Projectile was manufactured in the Federal arsenals following the invention of Alexander Dyer. The sabot system utilized was an expanding lead cup around the base. This pattern features the sabot with a concave bottom, and a groove around the top, three flame grooves were cut into the sabot so that flame from firing would pass through the sabot and ignite the fuze, nose of the shell is rounded. Some of these shells were configured as case shot (approx 10lbs to 11lbs. with balls), or as "common" (approx 8lbs. to 9lbs. without balls). This shell is "case shot", explosive charge with lead balls, and with a time fuze was designed to detonate above the heads of troops in the open field. Lead balls are packed in yellow or sulfur matrix. Fuze employed was a Dyer zinc time fuze, with spanner holes, and without a flange, the time fuze for case shot will have a small opening into the chamber, Jones, Fuzes, pg. 36, left. Projectile measures: diameter 2.94in., length 7in. (excluding fuze), weight 9.5lbs. to 11lbs.
Ref: Dickey & George, Field Artillery (1993 Edition), pg. 145.

A0042. Rifled artillery projectile, Dyer design, Federal manufacture, bursting shell, "case shot" balls packed in sulfur matrix, rounded nose, lead cup sabot, with flame grooves, Dyer zinc time fuze, Ordnance rifle, 3in.
Projectile was manufactured in the Federal arsenals following the invention of Alexander Dyer. The sabot system utilized was an expanding lead cup around the base. This pattern features the sabot with a concave bottom, and a groove around the top, three flame grooves were cut into the sabot so that flame from firing would pass through the sabot and ignite the fuze, nose of the shell is rounded. Some of these shells were configured as case shot (approx 10lbs to 11lbs. with balls), or as "common" (approx 8lbs. to 9lbs. without balls). This shell is "case shot", explosive charge with lead balls, and with a time fuze was designed to detonate above the heads of troops in the open field. Lead balls are packed in yellow or sulfur matrix. Fuze employed was a Dyer zinc time fuze, with spanner holes, and without a flange, the time fuze for case shot will have a small opening into the chamber, Jones, Fuzes, pg. 36, left. Projectile measures: diameter 2.94in., length 7in. (excluding fuze), weight tbd. Lead cup sabot was separated during firing and is missing. Shell cracked during flight but did not break, eventually a piece broke off exposing the interior with lead balls packed in sulfur matrix. Projectile is disarmed, broken section exposes interior. Recovered: Fredericksburg, Virginia.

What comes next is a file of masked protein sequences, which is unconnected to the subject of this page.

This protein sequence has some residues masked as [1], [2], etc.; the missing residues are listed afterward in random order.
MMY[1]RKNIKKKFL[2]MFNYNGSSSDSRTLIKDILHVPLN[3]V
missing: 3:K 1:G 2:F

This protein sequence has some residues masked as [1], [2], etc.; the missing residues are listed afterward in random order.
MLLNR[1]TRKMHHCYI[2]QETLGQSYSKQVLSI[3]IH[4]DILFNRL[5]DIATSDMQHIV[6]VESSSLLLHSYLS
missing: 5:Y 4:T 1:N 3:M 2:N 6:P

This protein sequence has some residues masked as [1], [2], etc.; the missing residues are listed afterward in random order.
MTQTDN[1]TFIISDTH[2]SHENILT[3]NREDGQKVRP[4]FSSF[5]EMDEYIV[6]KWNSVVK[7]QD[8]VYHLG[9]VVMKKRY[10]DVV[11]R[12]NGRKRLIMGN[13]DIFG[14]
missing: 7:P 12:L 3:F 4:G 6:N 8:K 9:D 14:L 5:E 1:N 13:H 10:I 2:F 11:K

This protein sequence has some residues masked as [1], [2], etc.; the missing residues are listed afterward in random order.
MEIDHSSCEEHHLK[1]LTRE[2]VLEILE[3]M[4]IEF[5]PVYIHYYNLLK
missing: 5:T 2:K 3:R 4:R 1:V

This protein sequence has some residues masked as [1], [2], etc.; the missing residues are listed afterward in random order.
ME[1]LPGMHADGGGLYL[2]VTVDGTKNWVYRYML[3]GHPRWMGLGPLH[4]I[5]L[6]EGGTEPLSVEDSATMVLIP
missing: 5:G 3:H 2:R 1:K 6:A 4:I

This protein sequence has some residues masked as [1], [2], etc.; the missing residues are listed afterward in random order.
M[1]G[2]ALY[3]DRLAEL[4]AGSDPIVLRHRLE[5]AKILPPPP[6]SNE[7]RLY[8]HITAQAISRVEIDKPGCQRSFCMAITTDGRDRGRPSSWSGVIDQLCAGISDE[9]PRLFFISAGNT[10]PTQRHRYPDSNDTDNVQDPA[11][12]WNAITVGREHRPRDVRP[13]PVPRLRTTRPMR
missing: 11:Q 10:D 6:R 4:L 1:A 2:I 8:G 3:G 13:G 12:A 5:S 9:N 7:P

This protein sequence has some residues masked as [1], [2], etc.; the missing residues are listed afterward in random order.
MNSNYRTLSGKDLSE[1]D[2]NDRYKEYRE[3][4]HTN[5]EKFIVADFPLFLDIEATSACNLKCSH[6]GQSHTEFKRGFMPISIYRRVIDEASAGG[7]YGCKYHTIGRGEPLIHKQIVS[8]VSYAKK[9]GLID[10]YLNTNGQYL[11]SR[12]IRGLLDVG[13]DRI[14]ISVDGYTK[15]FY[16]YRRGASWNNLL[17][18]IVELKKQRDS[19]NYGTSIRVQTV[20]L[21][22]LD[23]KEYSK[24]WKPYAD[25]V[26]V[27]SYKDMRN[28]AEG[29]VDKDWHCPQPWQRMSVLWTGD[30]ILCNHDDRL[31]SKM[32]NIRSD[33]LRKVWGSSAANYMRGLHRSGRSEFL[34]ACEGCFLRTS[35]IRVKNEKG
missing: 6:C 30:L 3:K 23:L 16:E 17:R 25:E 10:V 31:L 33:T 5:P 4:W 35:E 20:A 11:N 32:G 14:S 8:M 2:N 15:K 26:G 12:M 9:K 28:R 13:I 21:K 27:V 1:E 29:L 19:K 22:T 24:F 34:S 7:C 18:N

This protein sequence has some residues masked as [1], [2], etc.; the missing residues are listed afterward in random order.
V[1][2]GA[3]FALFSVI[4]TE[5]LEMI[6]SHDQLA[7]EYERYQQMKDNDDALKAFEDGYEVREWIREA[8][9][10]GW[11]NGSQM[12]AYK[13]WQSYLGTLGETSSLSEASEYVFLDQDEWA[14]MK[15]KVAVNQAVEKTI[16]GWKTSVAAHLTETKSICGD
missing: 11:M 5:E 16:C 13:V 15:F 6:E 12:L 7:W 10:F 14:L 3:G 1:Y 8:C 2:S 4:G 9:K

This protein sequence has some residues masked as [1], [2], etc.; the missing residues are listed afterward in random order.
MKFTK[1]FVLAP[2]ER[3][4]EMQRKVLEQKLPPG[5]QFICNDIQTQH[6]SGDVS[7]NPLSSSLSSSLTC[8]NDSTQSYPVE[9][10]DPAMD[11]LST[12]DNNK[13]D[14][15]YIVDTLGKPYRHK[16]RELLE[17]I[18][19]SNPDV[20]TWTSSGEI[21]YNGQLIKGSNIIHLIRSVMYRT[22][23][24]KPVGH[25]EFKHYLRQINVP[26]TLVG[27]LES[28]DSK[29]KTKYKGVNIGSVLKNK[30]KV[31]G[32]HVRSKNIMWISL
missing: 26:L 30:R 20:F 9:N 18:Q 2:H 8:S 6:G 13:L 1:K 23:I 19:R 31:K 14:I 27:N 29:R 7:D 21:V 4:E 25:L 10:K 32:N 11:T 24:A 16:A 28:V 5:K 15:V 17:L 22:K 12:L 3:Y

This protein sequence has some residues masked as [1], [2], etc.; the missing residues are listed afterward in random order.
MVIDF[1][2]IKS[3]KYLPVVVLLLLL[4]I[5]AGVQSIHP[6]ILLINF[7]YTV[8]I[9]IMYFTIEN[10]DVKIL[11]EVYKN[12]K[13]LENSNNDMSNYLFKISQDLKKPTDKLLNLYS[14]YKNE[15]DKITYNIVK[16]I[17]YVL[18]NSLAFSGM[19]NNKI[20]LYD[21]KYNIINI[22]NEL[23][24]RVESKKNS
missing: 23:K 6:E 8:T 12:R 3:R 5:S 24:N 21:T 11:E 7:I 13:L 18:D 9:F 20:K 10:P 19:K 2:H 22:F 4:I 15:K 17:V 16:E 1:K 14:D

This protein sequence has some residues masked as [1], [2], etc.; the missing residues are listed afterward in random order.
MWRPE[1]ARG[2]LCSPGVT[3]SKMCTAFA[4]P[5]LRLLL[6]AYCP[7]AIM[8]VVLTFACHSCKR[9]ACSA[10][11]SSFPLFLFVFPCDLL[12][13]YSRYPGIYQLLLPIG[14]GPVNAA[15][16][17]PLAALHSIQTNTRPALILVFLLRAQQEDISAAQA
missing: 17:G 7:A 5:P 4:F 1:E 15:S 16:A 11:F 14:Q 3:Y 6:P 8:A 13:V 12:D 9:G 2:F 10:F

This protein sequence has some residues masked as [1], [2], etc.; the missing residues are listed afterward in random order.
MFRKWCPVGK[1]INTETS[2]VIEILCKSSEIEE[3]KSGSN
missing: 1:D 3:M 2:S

Ref: Dickey & George, Field Artillery (1993 Edition), pg. 145.

A1551. Rifled artillery projectile, Dyer design, Federal manufacture, bursting shell, "case shot" balls packed in sulfur matrix, rounded nose, lead cup sabot, with flame grooves, Dyer zinc time fuze, Ordnance rifle, 3in.
A1551.jpg (18160 bytes) A1551B.jpg (19518 bytes) A1551C.jpg (11641 bytes) A1551D.jpg (10155 bytes) Projectile was manufactured in the Federal arsenals following the invention of Alexander Dyer. The sabot system utilized was an expanding lead cup around the base. This pattern features the sabot with a concave bottom, and a groove around the top, three flame grooves were cut into the sabot so that flame from firing would pass through the sabot and ignite the fuze, nose of the shell is rounded. Some of these shells were configured as case shot (approx 10lbs to 11lbs. with balls), or as "common" (approx 8lbs. to 9lbs. without balls). This shell is "case shot", explosive charge with lead balls, and with a time fuze was designed to detonate above the heads of troops in the open field. Lead balls are packed in yellow or sulfur matrix. Fuze employed was a Dyer zinc time fuze, with spanner holes, and without a flange, the time fuze for case shot will have a small opening into the chamber, Jones, Fuzes, pg. 36, left. Projectile measures: diameter 2.94in., length 7in. (excluding fuze), weight 10lbs. Lead cup sabot shows seven lands and grooves, fired from the Ordnance rifle. Dyer time fuze intact. Projectile is disarmed, drill hole through the paper section of the time fuze. Recovered: Shiloh Tennessee.
Ref: Dickey & George, Field Artillery (1993 Edition), pg. 145.

A1553. Rifled artillery projectile, Dyer design, Federal manufacture, bursting shell, "case shot" balls packed in sulfur matrix, rounded nose, lead cup sabot, with flame grooves, Dyer zinc time fuze, Ordnance rifle, 3in.